Tuesday, April 27, 2010

Boycotting Arizona & Jon Stewart on Arizona's Xenophobic Law (Video)

Calling Arizona "The Meth Lab of Democracy," Jon Stewart notes the lunacy of the laws passed in Arizona of late, especially the law mandating racial profiling. Stewart reminds us that laws are here to protect us, but, as always, the fight is about who the hell 'us' is.

In Breathing While Undocumented, Linda Greenhouse vows to forever shun the state of Arizona while it remains "a police state." All those planning to boycott Arizona can come to New York, says the never shy New York Mayor Bloomberg. Meanwhile San Francisco talks of bigger or "sweeping boycotts," and the nation of Mexico agrees completely and talks of ending all business with the state of Arizona and everyone and everything inside said shameful state. And Governor Brewer goes deeper into denial.

Blue Texan sums up Governor Brewer's position on the proposed economic boycott of Arizona thusly: "Shorter Brewer: At a time of recession, how dare people not financially support our racist xenophobic laws."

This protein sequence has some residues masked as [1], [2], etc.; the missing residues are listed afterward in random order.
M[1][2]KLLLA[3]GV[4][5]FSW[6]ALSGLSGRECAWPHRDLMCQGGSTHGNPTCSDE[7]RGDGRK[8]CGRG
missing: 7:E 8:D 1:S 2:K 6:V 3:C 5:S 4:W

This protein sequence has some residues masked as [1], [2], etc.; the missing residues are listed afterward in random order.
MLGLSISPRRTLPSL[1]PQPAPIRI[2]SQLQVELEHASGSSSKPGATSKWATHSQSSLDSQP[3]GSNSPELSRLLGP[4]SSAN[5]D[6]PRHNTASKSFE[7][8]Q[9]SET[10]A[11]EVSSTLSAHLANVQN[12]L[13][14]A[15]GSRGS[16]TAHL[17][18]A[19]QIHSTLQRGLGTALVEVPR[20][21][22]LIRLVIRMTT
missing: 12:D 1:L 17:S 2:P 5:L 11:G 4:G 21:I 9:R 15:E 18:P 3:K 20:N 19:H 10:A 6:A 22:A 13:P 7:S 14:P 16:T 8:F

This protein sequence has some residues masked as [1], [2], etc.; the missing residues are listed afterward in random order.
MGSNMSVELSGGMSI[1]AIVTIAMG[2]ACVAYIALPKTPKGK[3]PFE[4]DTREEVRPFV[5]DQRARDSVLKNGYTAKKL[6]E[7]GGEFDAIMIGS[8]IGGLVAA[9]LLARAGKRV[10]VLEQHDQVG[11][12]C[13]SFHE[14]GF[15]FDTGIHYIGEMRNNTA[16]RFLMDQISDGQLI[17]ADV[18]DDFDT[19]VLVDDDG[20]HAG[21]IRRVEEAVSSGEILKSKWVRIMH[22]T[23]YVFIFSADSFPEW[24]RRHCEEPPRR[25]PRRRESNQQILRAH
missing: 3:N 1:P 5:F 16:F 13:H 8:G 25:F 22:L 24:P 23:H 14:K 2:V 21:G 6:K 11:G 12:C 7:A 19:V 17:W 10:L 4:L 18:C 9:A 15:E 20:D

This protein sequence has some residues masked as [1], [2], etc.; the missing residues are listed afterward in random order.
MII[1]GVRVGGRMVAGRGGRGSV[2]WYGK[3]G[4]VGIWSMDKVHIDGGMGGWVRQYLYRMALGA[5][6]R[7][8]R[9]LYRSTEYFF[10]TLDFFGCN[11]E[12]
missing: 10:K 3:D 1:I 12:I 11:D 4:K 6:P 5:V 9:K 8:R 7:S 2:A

NPR: The bill might not have become law if Democrat Janet Napolitano had still been governor. Napolitano vetoed similar measures. And Arizona's Latino community hoped that Brewer, who replaced Napolitano, would veto it. . . Of course, there will be legal challenges, and there will likely be boycotts of Arizona's hotels and conventions. That happened after the state refused to celebrate Martin Luther King's birthday, and led eventually to Arizona giving in. There will also be political repercussions. While Republicans may pick up a few more percent of the angry white vote in November 2010, they can kiss the Hispanic vote goodbye -- and not just in Arizona.

"We express our outrage in the face of this abuse of power. We call for a boycott of all goods and services from Arizona and pledge to avoid tourism in the state as well. Let's send a signal of our disgust with an arrogant state government that asserts powers it does not have in order to persecute a minority population." -- La OpiniĆ³n (via Gawker), largest Spanish-language newspaper in the US